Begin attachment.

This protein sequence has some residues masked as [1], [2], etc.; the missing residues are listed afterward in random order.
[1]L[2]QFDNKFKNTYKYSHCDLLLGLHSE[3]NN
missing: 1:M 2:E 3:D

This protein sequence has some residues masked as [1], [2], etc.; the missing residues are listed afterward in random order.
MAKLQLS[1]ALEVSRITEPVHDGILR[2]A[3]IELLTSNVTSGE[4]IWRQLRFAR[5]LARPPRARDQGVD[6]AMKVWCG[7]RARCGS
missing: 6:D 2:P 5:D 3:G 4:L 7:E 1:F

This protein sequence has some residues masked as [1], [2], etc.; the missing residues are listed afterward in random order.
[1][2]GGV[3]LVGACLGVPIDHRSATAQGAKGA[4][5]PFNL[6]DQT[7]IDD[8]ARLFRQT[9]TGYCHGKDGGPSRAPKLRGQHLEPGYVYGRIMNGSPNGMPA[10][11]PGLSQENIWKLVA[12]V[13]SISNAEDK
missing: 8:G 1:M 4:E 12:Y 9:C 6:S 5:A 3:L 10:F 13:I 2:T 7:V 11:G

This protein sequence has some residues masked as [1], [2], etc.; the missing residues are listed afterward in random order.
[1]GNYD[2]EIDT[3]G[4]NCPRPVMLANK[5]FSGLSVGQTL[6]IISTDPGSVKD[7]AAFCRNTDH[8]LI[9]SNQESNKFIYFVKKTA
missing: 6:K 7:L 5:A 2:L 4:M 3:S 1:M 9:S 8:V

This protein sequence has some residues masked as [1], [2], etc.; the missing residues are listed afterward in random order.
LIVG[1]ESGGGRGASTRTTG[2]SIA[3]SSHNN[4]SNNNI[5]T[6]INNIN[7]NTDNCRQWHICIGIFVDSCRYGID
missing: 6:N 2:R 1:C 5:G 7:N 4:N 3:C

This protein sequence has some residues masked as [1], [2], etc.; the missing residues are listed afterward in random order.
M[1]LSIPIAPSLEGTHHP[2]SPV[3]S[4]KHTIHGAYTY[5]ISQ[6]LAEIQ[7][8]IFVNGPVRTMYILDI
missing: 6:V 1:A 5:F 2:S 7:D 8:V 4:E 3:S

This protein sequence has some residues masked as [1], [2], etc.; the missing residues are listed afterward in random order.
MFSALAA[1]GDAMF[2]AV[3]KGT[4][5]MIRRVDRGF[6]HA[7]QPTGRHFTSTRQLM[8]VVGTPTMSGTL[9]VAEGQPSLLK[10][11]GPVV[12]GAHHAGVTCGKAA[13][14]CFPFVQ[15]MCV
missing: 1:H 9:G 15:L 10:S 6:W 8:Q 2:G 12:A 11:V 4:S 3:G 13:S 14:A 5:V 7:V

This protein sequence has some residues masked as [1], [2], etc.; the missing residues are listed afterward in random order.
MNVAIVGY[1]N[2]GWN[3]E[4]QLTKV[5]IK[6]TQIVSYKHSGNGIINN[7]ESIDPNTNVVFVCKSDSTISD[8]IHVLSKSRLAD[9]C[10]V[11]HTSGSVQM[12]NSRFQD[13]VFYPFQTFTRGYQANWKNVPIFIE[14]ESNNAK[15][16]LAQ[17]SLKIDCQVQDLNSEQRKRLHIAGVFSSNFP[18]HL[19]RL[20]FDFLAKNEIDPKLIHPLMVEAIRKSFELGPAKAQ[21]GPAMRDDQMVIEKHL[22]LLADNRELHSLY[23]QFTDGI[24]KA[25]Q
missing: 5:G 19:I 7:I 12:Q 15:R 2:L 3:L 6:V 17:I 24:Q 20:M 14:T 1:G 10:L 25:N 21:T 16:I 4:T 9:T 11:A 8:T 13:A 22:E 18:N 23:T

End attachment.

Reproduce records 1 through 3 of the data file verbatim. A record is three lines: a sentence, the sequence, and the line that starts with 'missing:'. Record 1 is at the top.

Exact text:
This protein sequence has some residues masked as [1], [2], etc.; the missing residues are listed afterward in random order.
[1]L[2]QFDNKFKNTYKYSHCDLLLGLHSE[3]NN
missing: 1:M 2:E 3:D

This protein sequence has some residues masked as [1], [2], etc.; the missing residues are listed afterward in random order.
MAKLQLS[1]ALEVSRITEPVHDGILR[2]A[3]IELLTSNVTSGE[4]IWRQLRFAR[5]LARPPRARDQGVD[6]AMKVWCG[7]RARCGS
missing: 6:D 2:P 5:D 3:G 4:L 7:E 1:F

This protein sequence has some residues masked as [1], [2], etc.; the missing residues are listed afterward in random order.
[1][2]GGV[3]LVGACLGVPIDHRSATAQGAKGA[4][5]PFNL[6]DQT[7]IDD[8]ARLFRQT[9]TGYCHGKDGGPSRAPKLRGQHLEPGYVYGRIMNGSPNGMPA[10][11]PGLSQENIWKLVA[12]V[13]SISNAEDK
missing: 8:G 1:M 4:E 12:Y 9:C 6:S 5:A 3:L 10:F 13:I 2:T 7:V 11:G